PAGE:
Converging research evidence suggests that alcohol and food-seeking behaviors share common neural pathways. There is preclinical and clinical evidence linking the consumption of sweets to alcohol intake in both animals and humans. In addition, a growing body of animal and human literature suggests the involvement of "feeding-related" peptides in alcohol-seeking behavior. In particular, both central and peripheral appetitive peptides have shown a possible role in alcohol dependence. The present mini-review will summarize the literature on the link between sweet preference and alcohol dependence, and on the role of feeding-related peptides in alcohol dependence. Specifically, in an attempt to narrow the field, the present mini-review will focus on 2 specific pathways, the central neuropeptide Y and the peripheral gut peptide ghrelin. Although more research is needed, data available suggest that studying feeding-related pathways in alcohol dependence may have theoretic, biologic, diagnostic, and therapeutic implications.

Leggio, L., Addolorato, G., Cippitelli, A., Jerlhag, E., Kampov Polevoy, A., Swift, R., Role of feeding-related pathways in alcohol dependence: A focus on sweet preference, NPY, and ghrelin., <<ALCOHOLISM-CLINICAL AND EXPERIMENTAL RESEARCH>>, 2011; (Febbraio): 194-202 [http://hdl.handle.net/10807/12895]

Role of feeding-related pathways in alcohol dependence: A focus on sweet preference, NPY, and ghrelin.

Leggio, Lorenzo;Addolorato, Giovanni;
2011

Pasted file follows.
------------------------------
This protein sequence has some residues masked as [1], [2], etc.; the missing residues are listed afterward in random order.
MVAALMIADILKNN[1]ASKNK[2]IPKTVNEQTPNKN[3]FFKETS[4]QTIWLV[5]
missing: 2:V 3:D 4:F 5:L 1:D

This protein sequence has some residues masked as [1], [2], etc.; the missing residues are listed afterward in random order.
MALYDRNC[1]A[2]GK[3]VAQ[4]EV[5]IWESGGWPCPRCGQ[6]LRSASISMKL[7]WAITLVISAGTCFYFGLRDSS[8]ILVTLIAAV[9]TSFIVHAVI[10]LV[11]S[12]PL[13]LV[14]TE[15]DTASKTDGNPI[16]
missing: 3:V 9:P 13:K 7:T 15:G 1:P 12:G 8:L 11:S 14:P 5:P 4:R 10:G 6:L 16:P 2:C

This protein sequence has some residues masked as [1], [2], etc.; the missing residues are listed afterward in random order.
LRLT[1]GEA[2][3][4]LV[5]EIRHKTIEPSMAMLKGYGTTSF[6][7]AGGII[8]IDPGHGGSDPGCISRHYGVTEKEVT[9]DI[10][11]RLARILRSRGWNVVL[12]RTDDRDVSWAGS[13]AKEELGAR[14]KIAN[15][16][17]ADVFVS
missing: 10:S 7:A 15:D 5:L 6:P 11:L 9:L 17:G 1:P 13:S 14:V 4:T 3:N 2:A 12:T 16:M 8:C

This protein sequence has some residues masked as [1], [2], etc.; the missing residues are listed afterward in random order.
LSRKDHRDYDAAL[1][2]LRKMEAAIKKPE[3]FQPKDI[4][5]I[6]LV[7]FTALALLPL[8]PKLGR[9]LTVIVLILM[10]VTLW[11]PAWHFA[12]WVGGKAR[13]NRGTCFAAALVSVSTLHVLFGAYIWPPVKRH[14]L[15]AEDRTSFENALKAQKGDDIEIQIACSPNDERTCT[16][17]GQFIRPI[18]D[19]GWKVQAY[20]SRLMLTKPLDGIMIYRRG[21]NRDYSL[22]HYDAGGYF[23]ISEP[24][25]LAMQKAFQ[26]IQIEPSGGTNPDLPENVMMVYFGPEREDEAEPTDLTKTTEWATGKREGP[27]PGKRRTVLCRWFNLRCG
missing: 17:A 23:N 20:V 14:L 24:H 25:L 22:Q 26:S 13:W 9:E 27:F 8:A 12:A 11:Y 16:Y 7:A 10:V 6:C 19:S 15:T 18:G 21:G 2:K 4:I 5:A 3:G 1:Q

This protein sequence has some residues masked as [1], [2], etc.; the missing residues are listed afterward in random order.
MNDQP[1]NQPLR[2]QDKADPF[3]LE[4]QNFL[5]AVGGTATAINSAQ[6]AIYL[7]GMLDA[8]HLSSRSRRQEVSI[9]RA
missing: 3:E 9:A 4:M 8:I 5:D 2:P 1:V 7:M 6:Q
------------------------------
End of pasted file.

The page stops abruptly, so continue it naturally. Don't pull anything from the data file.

Abstract

Converging research evidence suggests that alcohol and food-seeking behaviors share common neural pathways. There is preclinical and clinical evidence linking the consumption of sweets to alcohol intake in both animals and humans. In addition, a growing body of animal and human literature suggests the involvement of "feeding-related" peptides in alcohol-seeking behavior. In particular, both central and peripheral appetitive peptides have shown a possible role in alcohol dependence. The present mini-review will summarize the literature on the link between sweet preference and alcohol dependence, and on the role of feeding-related peptides in alcohol dependence. Specifically, in an attempt to narrow the field, the present mini-review will focus on 2 specific pathways, the central neuropeptide Y and the peripheral gut peptide ghrelin. Although more research is needed, data available suggest that studying feeding-related pathways in alcohol dependence may have theoretic, biologic, diagnostic, and therapeutic implications.
Inglese
Leggio, L., Addolorato, G., Cippitelli, A., Jerlhag, E., Kampov Polevoy, A., Swift, R., Role of feeding-related pathways in alcohol dependence: A focus on sweet preference, NPY, and ghrelin., <<ALCOHOLISM-CLINICAL AND EXPERIMENTAL RESEARCH>>, 2011; (Febbraio): 194-202 [http://hdl.handle.net/10807/12895]
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Utilizza questo identificativo per citare o creare un link a questo documento: https://hdl.handle.net/10807/12895
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